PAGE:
With the crisp air blowing relentlessly from the South, I must do what I can to prepare this camp for winter. In its current state, it is quite small, yet I have plans to build upon its strong foundations with all manner of useful construction.
I will require a place to write of course, but I should also turn my mind to improving the publishing platform and finally constructing an author platform as well. Both of these buildings will be crucial to quality publishing and strong marketing. I might also construct a wall. From its ramparts, I wish to look out over the valleys of the wild lands. It is not enough to focus on the construction of my own camp and ignore the ever-changing landscape of literary intelligence.
As I set upon this work, allow me to elaborate on my past musings concerning fairy tales. It has come to my attention through the passing conversations of other travellers, that this style of writing may no longer be relevant for today. I’m not so sure.
The structure and style of classic fairy tales today may not be in vogue, yet they remain the benchmark for imaginative writing. What I think is so incredible about fairy tales is that they have a curious way of embedding themselves in our minds. We remember them, often fondly. They hold a strange magic over us, but at their root, they seem to go against what we would consider to be an appropriate story for children. The same, in fact, might be true for classic nursery rhymes.
Often fairy tales are filled with violence, horror or cruel punishment, yet most of us would not remember them this way. In addition, some of the morals contained within these stories may be considered ambiguous, outdated, or lacking any true value. So why do children and adults alike continue to hold such fascination with them? I think the reality is that storytellers of the past actually had more of an understanding about these things than we often give them credit for. Their world was a world of reality, harsh truth and deep thought. Today, we live in a world driven by entertainment, comfort and untested values. It’s only natural that writers today reflect this to some degree. However deep down I think everyone is still inspired by the possibility of entering into our own ‘Once upon a time’, and one day achieving that elusive ‘happily ever after’. This is why fairy tales continue to hold relevance today – as rare as they may have become.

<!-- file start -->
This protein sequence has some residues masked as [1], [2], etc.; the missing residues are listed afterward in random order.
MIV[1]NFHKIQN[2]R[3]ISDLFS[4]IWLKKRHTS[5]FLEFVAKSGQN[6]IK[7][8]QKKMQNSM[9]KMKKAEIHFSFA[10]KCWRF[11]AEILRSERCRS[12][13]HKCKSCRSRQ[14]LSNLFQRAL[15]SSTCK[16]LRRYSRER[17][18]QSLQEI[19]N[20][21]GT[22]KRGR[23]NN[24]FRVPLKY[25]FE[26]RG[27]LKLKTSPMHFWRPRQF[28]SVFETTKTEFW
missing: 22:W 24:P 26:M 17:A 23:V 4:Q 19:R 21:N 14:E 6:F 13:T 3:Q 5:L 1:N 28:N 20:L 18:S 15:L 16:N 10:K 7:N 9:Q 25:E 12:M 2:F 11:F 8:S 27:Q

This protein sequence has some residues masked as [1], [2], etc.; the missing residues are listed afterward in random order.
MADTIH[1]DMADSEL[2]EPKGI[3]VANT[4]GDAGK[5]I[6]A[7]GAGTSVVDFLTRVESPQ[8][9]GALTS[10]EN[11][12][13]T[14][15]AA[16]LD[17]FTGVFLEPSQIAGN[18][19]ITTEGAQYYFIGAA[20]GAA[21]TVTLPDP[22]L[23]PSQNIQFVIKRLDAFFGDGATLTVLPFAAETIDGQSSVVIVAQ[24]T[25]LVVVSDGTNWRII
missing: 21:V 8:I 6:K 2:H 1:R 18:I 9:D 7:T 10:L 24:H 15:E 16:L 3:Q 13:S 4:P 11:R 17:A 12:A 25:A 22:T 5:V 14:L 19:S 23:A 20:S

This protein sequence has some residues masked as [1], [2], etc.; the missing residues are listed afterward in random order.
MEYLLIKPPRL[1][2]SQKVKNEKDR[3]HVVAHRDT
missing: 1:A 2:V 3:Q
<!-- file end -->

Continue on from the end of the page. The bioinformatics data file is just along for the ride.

I think there has also been definite interest in my debut fairy tale, The Grumpface, and I don’t think that its construct as a fairy tale has deterred any serious reader. In fact, I think that its classical treatment has been viewed as novel and exciting. How strange it is, when something old and traditional is suddenly viewed as new and refreshing. Perhaps there is wisdom in the past after all. But of course, this is why I write the books that I do. I want to reclaim the magic that books used to have, and I think a fairy tale is a good place to start.
As I continue to build upon this camp (an endeavour that will no doubt take some time), I want to offer some additional material for those who want to delve a little further into The Grumpface. World-building for a fairy tale may be considered unnecessary, but it is fun. So for the next few journal entries, I will focus on the background for each character. It is my hope that it adds to your enjoyment of the book, and perhaps, may even inspire you to re-read some of the true classics of our time.